Bristol Beaufighter


FGM Brigadier
Castelar, Buenos Aires Province, Argentina.
The Beaufighter was a two-seat all-metal fighter using components from the Beaufort torpedo-bomber. First flown on July 17 1939, the Beaufighter eventually equipped 52 RAF squadrons.-

Entry into Fighter Command service came during August 1940 with the Fighter Interception Unit at Tangmere. The following month, five squadrons received the Mark 1F equipped with Mark IV Air Intercept radar for night-fighter duties although the type's first kill wasn't until November of that year. The Beaufighter continued as a night-fighter until 1943, and the last aircraft (a TT10) was not retired from RAF service until 1960, nearly 21 years after the type's first flight.-

The first Beaufighter had twin Bristol Hercules III engines that each produced 1,400 hp. These gave the first Beaufighter’s a top speed of 309 mph. However, this was not considered to be overly impressive when the Hurricane, with a single engine, was faster. The designers had hoped for a top speed of 335 mph from the Beaufighter. Therefore, the original Beaufighter’s were not considered to be fighter aircraft but they were seen as being potentially very useful night fighters. They were fitted with the A1 Mk IV radar to enable the pilot to ‘see’ in the dark.-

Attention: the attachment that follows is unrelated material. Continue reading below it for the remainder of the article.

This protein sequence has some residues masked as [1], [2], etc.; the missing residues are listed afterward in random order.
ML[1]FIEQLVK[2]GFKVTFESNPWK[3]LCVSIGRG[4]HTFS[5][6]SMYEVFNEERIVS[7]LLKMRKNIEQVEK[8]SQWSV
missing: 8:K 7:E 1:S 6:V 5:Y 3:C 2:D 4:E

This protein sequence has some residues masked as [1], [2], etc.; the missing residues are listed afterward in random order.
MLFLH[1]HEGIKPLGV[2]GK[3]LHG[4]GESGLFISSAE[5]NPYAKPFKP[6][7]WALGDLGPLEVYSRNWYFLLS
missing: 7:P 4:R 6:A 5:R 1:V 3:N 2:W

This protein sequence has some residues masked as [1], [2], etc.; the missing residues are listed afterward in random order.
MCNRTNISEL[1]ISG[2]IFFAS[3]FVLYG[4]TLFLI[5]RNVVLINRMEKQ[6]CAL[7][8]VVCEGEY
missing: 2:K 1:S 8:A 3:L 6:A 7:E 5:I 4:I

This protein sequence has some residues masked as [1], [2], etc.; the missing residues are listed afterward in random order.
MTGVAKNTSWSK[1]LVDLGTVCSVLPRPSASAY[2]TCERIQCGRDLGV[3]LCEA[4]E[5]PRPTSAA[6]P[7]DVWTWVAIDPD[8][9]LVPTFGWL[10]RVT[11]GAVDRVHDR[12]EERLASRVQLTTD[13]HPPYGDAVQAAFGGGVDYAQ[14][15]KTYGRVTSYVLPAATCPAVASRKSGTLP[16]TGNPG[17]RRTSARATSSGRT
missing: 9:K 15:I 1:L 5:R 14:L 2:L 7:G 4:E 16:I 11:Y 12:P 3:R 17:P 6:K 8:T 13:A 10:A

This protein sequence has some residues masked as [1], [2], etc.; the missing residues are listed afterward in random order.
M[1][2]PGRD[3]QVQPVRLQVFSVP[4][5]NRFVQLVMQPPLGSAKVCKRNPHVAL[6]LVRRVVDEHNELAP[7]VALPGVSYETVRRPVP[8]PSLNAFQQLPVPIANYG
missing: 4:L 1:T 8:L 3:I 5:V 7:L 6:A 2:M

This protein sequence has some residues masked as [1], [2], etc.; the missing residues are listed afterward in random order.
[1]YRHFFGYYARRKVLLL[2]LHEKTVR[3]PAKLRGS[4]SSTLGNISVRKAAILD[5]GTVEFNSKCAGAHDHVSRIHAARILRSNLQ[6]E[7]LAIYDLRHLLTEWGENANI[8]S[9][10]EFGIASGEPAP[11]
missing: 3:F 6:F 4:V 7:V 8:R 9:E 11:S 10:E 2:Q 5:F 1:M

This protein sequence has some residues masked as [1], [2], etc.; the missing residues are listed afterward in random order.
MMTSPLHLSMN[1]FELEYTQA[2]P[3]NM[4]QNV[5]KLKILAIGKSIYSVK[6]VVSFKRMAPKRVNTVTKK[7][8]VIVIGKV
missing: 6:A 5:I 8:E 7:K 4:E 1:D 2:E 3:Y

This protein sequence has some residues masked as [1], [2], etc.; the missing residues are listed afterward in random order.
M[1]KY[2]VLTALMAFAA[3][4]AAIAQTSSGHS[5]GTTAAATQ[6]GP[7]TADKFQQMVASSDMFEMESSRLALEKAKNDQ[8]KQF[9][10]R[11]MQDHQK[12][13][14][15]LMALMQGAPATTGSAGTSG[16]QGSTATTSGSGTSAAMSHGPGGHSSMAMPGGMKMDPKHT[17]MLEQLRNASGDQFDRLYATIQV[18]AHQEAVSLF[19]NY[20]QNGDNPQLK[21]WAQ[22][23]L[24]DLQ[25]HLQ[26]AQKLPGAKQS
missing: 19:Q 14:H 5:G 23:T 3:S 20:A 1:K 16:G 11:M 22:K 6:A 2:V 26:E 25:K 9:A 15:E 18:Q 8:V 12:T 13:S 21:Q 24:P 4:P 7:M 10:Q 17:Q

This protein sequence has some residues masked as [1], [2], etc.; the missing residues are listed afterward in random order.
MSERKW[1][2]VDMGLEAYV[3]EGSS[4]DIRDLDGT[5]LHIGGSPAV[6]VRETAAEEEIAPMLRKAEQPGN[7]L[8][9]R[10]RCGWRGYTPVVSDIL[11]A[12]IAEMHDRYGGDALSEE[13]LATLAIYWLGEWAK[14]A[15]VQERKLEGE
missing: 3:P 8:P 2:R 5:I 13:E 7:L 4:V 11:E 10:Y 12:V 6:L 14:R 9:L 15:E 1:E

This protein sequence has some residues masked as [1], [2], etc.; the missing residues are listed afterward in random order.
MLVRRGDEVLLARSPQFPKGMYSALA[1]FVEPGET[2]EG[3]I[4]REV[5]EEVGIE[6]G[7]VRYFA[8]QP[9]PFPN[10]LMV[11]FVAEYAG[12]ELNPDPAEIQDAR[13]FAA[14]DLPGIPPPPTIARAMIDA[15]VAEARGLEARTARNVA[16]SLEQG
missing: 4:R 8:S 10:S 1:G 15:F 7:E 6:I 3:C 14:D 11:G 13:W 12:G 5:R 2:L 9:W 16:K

By the end of the war, the Beaufighter had seen action in Europe, the Mediterranean and the Far East. Numerous variations were produced and the aircraft gained a very good reputation among those who flew it.-

Powerplant: Two 1,400 h.p. Bristol Hercules XI fourteen-cylinder air-cooled engines.
Span: 57ft 10in (17.62m)
Length: 41ft 4in (12.60m)
Max Speed:321 mph (518 km/h) at 15,800 ft (4,815m)
Armament: Four 20mm Hispano cannon in nose and six .303in Browning machine guns in wings.